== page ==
The working group, Four Faces of Omarska, is concerned with a specific geopoliticised site that has passed through four distinct phases, overlaying it with multiple co-existing narratives. Omarska is simultaneously:
- a metal deposit in a region of former the Socialist Republic of Bosnia and Herzegovina that emerged after the war as part of the (ethnically cleansed) Republika Srpska.
- the site of the Omarska concentration camp which lasted from May–August 1992, facilitating the genocide of thousands of Bosnian Muslims (Bosniaks) whose remains are still on the site.
- a current mining complex operated by the steel manufacturing conglomerate ArcelorMittel.
- a film set for the World War I ‘ethno-historical blockbuster’ St George Slays the Dragon (2009), which received significant funding from the the governments of the Republika Srpska and Serbia.
- Does film have to be exposed?
- Does film have to be screened?
- Does film have to be tape (celluloid)?
- Does film have to have a story?
- Does film have to exist in order to be a film?
If cinema is understood to be the definitive language of the twentieth century, the idea of ‘film by other means’ suggests another approach to cameraless film making, based on the deconstruction of the common language of film itself. Departing from the formalist notion of film making as sculpting light in time and space, cinema might also be understood as an articulation of actions, affects and duration. As such, the camera is no longer the principle device (or signifier) that brings cinema into being, but rather it is the artist-audience as an apparatus that frame, edit and co-produce the unfolding cinematic event.
The previous day’s exercise, Following Piece and Looking and Listening, effectively instructed the participant to behave as a camera and concluded by linking the act of observing to speech. The working groups formed for the Four Faces of Omarska were informed by a notion of ‘collective editing’, or rather the act of speech that drives the cinematic event, suggesting a discursive form of cinema. This understanding of cinema as a practice emphasises acts of translation, interpretation, debate and consensus.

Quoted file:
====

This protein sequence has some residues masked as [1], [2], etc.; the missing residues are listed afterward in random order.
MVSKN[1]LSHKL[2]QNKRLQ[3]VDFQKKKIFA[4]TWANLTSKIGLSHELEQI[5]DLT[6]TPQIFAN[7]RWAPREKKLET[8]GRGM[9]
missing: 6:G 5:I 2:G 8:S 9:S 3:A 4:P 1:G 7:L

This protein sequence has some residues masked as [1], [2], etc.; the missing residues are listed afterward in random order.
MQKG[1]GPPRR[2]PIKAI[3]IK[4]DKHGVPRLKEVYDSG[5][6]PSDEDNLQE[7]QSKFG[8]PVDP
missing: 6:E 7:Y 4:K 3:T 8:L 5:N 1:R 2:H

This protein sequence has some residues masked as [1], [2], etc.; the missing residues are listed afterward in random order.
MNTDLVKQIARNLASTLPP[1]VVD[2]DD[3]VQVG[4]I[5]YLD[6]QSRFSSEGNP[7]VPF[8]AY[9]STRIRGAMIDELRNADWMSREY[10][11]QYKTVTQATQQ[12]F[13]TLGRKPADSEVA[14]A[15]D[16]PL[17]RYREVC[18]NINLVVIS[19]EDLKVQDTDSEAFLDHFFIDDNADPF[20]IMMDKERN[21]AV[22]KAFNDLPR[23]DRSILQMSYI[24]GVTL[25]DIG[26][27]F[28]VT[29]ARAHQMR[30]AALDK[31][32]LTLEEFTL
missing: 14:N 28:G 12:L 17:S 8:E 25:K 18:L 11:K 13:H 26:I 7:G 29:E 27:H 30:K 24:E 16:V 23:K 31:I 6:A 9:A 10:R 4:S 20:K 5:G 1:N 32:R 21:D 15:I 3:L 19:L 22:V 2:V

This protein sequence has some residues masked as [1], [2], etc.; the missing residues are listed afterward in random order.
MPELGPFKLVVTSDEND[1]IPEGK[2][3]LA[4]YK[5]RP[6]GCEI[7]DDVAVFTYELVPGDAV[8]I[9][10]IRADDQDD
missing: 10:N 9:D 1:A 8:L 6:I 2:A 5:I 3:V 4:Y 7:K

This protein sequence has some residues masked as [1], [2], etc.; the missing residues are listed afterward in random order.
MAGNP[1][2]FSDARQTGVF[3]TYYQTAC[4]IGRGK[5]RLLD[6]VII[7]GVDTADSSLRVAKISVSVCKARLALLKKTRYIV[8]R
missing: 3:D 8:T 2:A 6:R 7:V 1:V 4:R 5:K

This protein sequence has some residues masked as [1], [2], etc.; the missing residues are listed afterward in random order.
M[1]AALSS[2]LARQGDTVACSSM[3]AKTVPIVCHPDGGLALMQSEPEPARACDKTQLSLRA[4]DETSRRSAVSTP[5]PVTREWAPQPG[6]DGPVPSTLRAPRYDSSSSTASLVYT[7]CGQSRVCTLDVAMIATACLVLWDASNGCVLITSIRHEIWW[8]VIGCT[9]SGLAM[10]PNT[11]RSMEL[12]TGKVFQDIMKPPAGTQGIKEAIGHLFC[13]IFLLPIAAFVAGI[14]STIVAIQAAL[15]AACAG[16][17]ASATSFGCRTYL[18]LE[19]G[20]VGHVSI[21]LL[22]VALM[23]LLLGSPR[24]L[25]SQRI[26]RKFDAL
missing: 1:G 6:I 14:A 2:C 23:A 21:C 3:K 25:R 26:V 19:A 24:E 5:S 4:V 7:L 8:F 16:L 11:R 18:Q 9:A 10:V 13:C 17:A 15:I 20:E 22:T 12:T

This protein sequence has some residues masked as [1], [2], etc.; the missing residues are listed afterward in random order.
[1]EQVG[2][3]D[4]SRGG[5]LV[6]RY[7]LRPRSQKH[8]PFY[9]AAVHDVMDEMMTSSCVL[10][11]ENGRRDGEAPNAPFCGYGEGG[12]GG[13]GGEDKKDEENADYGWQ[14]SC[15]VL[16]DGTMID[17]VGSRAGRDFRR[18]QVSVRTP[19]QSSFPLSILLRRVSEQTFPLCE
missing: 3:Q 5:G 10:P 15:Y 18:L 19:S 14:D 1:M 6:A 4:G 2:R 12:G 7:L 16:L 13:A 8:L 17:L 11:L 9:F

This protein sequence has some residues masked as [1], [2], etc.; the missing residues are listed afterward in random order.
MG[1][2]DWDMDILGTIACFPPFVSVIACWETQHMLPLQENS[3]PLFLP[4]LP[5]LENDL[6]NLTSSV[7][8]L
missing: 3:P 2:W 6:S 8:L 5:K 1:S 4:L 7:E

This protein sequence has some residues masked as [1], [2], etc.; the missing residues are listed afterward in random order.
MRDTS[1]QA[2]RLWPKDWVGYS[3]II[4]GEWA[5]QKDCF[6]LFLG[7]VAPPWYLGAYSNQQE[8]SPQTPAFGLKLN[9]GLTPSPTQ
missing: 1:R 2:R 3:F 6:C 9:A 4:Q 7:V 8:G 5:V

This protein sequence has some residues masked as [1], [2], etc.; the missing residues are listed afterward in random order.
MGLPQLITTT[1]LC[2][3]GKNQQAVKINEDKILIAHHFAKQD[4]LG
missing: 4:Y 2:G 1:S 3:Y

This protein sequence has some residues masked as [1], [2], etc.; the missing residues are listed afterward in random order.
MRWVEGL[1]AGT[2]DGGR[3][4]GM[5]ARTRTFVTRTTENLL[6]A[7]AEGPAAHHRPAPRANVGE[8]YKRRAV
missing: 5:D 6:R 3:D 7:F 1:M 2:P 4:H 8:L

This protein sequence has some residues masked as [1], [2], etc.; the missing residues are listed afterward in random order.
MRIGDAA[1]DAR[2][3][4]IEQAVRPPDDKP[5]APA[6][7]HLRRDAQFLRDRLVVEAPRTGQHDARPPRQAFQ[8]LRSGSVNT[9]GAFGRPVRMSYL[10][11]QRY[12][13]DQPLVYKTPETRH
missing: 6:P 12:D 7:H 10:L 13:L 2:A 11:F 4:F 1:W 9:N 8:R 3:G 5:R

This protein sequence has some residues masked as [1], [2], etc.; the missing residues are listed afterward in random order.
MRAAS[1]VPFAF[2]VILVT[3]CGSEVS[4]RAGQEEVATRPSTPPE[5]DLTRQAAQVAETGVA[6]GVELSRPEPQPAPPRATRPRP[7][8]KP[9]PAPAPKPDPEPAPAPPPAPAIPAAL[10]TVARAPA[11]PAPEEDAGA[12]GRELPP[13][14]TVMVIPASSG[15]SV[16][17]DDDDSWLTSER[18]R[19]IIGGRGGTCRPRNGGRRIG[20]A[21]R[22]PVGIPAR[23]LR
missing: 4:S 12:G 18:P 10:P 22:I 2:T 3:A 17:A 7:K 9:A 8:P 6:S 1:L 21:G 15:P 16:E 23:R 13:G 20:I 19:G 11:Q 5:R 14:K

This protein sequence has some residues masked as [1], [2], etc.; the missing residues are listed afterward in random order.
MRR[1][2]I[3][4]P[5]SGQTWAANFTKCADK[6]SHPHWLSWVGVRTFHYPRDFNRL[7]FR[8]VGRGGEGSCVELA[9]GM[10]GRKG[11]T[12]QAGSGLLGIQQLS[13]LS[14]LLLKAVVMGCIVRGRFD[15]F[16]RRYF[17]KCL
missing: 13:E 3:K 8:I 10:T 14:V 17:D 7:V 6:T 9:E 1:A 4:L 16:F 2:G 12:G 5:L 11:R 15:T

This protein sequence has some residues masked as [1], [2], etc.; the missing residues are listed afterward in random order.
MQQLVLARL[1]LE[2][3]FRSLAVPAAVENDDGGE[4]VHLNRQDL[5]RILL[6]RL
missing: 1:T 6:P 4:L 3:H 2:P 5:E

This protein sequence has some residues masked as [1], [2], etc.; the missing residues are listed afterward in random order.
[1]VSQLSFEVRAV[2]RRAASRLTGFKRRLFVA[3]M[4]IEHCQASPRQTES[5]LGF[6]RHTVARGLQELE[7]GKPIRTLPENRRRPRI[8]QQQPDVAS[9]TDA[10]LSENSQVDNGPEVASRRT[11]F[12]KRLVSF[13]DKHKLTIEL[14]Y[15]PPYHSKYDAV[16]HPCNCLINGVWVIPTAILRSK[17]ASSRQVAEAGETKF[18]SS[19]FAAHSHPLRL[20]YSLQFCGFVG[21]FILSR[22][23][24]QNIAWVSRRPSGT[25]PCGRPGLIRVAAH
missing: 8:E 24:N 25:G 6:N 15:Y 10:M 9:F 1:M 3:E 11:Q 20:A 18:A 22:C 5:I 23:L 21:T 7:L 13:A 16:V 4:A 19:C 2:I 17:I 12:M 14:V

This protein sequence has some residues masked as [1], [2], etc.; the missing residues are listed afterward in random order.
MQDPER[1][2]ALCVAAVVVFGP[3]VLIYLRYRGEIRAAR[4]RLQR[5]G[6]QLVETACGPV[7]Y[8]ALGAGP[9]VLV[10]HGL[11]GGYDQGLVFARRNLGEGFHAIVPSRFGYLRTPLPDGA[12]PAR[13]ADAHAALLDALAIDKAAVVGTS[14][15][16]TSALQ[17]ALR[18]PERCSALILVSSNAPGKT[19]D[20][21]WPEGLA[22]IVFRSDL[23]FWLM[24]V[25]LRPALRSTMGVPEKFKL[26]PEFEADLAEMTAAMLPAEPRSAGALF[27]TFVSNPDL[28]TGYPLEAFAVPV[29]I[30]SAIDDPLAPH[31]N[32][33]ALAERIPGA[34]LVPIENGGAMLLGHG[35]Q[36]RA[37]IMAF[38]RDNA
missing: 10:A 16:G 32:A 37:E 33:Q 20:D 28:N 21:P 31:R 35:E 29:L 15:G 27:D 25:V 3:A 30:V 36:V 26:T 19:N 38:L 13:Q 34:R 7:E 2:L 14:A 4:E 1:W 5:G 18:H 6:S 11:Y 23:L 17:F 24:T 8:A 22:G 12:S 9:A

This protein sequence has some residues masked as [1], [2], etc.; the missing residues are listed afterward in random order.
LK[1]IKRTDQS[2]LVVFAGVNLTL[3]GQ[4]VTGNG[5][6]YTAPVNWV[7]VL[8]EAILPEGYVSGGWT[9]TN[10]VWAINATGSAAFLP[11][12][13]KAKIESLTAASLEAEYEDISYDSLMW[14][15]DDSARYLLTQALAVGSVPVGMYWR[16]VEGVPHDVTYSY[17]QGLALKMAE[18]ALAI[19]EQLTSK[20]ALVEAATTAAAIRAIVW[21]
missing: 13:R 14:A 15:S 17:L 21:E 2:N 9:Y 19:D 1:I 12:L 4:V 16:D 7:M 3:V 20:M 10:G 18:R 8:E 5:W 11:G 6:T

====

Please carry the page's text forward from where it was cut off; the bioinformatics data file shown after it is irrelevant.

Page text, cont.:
The results of our workshop with the Monument Group’s Four Faces of Omarska were presented to the public as a set of separate, but interrelated vignettes. These encompassed interviews that veered towards interrogation, a concept for an actual film, performative actions and discussions of very specific aspects of the archive that as a group we had accessed very fleetingly. Furthermore it became apparent that this ‘act of cinema’ could only be realised with an audience — those outside the processes being presented, that nevertheless played an active role in the event’s becoming. The exchanges between the co-producers of the event — the sociability between performer and audience — is then the material of a discursive cinema.
Continuing to think through a discourse of cinema, what might a notion of discursive cinema bring to bear on the opposing and diverging threads of film history and praxis; as documentary, as drama and representation, and as investigations of its material and structural qualities?
Milica Tomic. 2010. Four Faces of Omarska: Memorial as a Social Sculpture – Artwork as Common Good and Property.
Pavle Levi. 2009. Kapo from Omarska.
Published no-w-here Open Studio Blog, 6 July 2013.
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